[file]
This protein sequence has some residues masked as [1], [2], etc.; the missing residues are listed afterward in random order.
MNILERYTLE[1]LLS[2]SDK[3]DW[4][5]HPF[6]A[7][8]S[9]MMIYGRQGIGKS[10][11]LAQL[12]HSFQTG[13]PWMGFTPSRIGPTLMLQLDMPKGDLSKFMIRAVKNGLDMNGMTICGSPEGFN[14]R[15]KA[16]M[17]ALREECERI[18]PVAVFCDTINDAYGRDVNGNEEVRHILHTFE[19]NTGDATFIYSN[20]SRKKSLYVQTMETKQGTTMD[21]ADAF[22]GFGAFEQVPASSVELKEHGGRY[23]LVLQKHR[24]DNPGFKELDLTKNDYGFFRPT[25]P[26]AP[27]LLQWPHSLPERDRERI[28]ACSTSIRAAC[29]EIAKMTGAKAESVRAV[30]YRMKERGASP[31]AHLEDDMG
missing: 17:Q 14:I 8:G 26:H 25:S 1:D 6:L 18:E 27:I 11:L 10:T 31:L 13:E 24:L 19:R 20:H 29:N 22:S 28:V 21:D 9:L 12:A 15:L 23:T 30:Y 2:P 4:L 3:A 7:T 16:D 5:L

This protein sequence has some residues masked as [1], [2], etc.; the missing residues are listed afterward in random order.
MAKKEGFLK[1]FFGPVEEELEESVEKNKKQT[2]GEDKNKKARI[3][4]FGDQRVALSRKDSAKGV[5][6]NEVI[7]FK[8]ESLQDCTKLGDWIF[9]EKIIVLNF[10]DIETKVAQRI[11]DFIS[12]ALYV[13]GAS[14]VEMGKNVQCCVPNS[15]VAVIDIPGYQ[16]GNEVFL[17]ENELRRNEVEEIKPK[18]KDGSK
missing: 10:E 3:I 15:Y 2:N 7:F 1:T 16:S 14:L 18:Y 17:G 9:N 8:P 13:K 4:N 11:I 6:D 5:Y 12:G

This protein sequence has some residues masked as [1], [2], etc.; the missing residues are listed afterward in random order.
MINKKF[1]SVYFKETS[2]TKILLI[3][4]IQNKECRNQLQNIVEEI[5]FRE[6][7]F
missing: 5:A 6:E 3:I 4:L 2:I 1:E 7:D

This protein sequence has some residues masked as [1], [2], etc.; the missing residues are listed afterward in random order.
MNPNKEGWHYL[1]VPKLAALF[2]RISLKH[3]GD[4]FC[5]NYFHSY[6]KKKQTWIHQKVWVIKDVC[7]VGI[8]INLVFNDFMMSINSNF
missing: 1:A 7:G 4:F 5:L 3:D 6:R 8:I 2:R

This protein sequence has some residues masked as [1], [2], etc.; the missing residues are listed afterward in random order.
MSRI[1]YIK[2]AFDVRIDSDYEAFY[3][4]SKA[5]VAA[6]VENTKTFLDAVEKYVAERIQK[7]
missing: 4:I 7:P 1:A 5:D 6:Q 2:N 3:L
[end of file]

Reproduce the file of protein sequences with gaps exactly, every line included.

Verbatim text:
This protein sequence has some residues masked as [1], [2], etc.; the missing residues are listed afterward in random order.
MNILERYTLE[1]LLS[2]SDK[3]DW[4][5]HPF[6]A[7][8]S[9]MMIYGRQGIGKS[10][11]LAQL[12]HSFQTG[13]PWMGFTPSRIGPTLMLQLDMPKGDLSKFMIRAVKNGLDMNGMTICGSPEGFN[14]R[15]KA[16]M[17]ALREECERI[18]PVAVFCDTINDAYGRDVNGNEEVRHILHTFE[19]NTGDATFIYSN[20]SRKKSLYVQTMETKQGTTMD[21]ADAF[22]GFGAFEQVPASSVELKEHGGRY[23]LVLQKHR[24]DNPGFKELDLTKNDYGFFRPT[25]P[26]AP[27]LLQWPHSLPERDRERI[28]ACSTSIRAAC[29]EIAKMTGAKAESVRAV[30]YRMKERGASP[31]AHLEDDMG
missing: 17:Q 14:I 8:G 26:H 25:S 1:D 6:L 18:E 27:I 11:L 10:T 31:L 13:E 24:L 19:R 20:H 29:N 22:S 28:V 21:D 9:L 12:A 15:L 23:T 30:Y 2:P 4:L 3:A 7:T 16:D 5:L

This protein sequence has some residues masked as [1], [2], etc.; the missing residues are listed afterward in random order.
MAKKEGFLK[1]FFGPVEEELEESVEKNKKQT[2]GEDKNKKARI[3][4]FGDQRVALSRKDSAKGV[5][6]NEVI[7]FK[8]ESLQDCTKLGDWIF[9]EKIIVLNF[10]DIETKVAQRI[11]DFIS[12]ALYV[13]GAS[14]VEMGKNVQCCVPNS[15]VAVIDIPGYQ[16]GNEVFL[17]ENELRRNEVEEIKPK[18]KDGSK
missing: 10:E 3:I 15:Y 2:N 7:F 1:T 16:S 14:L 18:Y 17:G 9:N 8:P 13:K 4:N 11:I 6:D 5:Y 12:G

This protein sequence has some residues masked as [1], [2], etc.; the missing residues are listed afterward in random order.
MINKKF[1]SVYFKETS[2]TKILLI[3][4]IQNKECRNQLQNIVEEI[5]FRE[6][7]F
missing: 5:A 6:E 3:I 4:L 2:I 1:E 7:D

This protein sequence has some residues masked as [1], [2], etc.; the missing residues are listed afterward in random order.
MNPNKEGWHYL[1]VPKLAALF[2]RISLKH[3]GD[4]FC[5]NYFHSY[6]KKKQTWIHQKVWVIKDVC[7]VGI[8]INLVFNDFMMSINSNF
missing: 1:A 7:G 4:F 5:L 3:D 6:R 8:I 2:R

This protein sequence has some residues masked as [1], [2], etc.; the missing residues are listed afterward in random order.
MSRI[1]YIK[2]AFDVRIDSDYEAFY[3][4]SKA[5]VAA[6]VENTKTFLDAVEKYVAERIQK[7]
missing: 4:I 7:P 1:A 5:D 6:Q 2:N 3:L